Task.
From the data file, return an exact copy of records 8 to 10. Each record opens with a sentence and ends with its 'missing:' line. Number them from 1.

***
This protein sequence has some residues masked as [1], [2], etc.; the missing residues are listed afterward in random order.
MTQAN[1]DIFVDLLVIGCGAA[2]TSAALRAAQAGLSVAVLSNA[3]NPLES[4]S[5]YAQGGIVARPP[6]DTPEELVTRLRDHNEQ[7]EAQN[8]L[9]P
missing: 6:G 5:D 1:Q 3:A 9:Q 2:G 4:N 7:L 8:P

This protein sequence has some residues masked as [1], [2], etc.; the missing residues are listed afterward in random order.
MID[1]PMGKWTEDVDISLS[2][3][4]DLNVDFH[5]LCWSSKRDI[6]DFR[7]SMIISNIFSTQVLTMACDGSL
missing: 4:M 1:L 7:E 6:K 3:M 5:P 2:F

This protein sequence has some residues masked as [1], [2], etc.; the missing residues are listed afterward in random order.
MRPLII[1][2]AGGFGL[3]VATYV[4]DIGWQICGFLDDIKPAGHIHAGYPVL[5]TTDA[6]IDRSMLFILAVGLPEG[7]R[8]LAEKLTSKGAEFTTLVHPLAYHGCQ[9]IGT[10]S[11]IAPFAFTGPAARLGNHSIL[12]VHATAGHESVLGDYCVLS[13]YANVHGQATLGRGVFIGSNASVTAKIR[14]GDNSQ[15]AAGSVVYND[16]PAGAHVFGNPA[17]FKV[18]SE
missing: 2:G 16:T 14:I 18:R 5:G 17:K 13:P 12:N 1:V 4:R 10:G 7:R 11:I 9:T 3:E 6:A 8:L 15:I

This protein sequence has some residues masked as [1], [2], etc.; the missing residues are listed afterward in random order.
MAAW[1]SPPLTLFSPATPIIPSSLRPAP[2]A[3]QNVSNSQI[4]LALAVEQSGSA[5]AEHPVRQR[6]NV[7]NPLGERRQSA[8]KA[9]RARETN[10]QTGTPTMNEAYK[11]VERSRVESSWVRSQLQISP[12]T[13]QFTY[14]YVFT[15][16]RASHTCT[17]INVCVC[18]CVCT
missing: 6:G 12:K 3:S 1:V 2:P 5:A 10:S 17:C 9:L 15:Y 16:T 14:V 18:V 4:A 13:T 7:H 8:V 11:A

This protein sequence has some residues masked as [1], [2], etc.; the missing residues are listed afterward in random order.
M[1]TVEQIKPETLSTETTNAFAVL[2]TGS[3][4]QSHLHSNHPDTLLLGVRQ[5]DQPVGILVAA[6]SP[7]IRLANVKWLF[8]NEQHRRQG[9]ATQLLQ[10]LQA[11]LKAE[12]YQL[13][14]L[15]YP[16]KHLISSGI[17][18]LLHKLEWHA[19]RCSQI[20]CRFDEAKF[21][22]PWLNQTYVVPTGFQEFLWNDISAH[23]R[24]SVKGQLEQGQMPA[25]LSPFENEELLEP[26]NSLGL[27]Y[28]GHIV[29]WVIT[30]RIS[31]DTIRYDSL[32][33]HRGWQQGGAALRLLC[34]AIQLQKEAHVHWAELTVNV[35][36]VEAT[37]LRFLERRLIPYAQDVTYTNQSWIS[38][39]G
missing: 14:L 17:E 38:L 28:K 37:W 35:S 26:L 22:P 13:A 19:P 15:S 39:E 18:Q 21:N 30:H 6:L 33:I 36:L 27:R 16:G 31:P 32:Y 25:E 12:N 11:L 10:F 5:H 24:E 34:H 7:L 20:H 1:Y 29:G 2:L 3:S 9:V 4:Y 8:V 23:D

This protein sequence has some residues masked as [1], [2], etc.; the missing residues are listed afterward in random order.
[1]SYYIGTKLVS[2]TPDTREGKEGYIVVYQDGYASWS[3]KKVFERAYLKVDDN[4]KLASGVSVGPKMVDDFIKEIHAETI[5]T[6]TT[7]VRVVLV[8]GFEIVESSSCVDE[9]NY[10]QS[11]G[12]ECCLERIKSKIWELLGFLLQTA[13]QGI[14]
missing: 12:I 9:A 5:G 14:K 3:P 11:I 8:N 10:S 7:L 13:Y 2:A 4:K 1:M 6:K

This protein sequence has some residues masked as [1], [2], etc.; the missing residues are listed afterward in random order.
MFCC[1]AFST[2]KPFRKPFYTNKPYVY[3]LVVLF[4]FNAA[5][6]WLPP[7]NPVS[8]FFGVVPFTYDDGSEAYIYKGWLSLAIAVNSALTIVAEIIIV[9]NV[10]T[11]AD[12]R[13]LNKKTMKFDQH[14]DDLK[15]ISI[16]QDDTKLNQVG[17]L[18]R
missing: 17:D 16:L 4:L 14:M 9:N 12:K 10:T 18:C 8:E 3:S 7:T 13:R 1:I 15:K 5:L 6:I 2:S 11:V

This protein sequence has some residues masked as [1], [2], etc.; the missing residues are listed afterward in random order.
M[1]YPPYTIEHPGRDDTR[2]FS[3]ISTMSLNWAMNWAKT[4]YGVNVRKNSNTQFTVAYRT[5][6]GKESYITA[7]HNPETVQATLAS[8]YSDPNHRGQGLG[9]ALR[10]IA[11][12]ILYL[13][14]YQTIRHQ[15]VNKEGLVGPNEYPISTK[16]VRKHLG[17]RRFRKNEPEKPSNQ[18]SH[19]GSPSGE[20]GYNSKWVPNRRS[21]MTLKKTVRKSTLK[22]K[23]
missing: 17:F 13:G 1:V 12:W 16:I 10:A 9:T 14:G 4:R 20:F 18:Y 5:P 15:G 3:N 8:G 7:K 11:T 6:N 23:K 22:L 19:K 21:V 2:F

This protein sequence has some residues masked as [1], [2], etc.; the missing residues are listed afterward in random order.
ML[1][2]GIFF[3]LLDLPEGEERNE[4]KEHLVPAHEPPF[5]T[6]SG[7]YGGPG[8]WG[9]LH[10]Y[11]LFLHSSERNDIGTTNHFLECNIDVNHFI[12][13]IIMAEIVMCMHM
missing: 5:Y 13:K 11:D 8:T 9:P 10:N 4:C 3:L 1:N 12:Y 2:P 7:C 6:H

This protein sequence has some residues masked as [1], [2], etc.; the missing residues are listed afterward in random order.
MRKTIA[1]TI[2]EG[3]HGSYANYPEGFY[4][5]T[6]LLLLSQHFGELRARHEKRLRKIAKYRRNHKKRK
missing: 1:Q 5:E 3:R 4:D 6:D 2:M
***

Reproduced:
This protein sequence has some residues masked as [1], [2], etc.; the missing residues are listed afterward in random order.
M[1]YPPYTIEHPGRDDTR[2]FS[3]ISTMSLNWAMNWAKT[4]YGVNVRKNSNTQFTVAYRT[5][6]GKESYITA[7]HNPETVQATLAS[8]YSDPNHRGQGLG[9]ALR[10]IA[11][12]ILYL[13][14]YQTIRHQ[15]VNKEGLVGPNEYPISTK[16]VRKHLG[17]RRFRKNEPEKPSNQ[18]SH[19]GSPSGE[20]GYNSKWVPNRRS[21]MTLKKTVRKSTLK[22]K[23]
missing: 17:F 13:G 1:V 12:W 16:I 10:A 9:T 14:G 4:R 20:F 18:Y 5:P 15:G 3:N 8:G 7:K 11:T 6:N 23:K 22:L 19:K 21:V 2:F

This protein sequence has some residues masked as [1], [2], etc.; the missing residues are listed afterward in random order.
ML[1][2]GIFF[3]LLDLPEGEERNE[4]KEHLVPAHEPPF[5]T[6]SG[7]YGGPG[8]WG[9]LH[10]Y[11]LFLHSSERNDIGTTNHFLECNIDVNHFI[12][13]IIMAEIVMCMHM
missing: 5:Y 13:K 11:D 8:T 9:P 10:N 4:C 3:L 1:N 12:Y 2:P 7:C 6:H

This protein sequence has some residues masked as [1], [2], etc.; the missing residues are listed afterward in random order.
MRKTIA[1]TI[2]EG[3]HGSYANYPEGFY[4][5]T[6]LLLLSQHFGELRARHEKRLRKIAKYRRNHKKRK
missing: 1:Q 5:E 3:R 4:D 6:D 2:M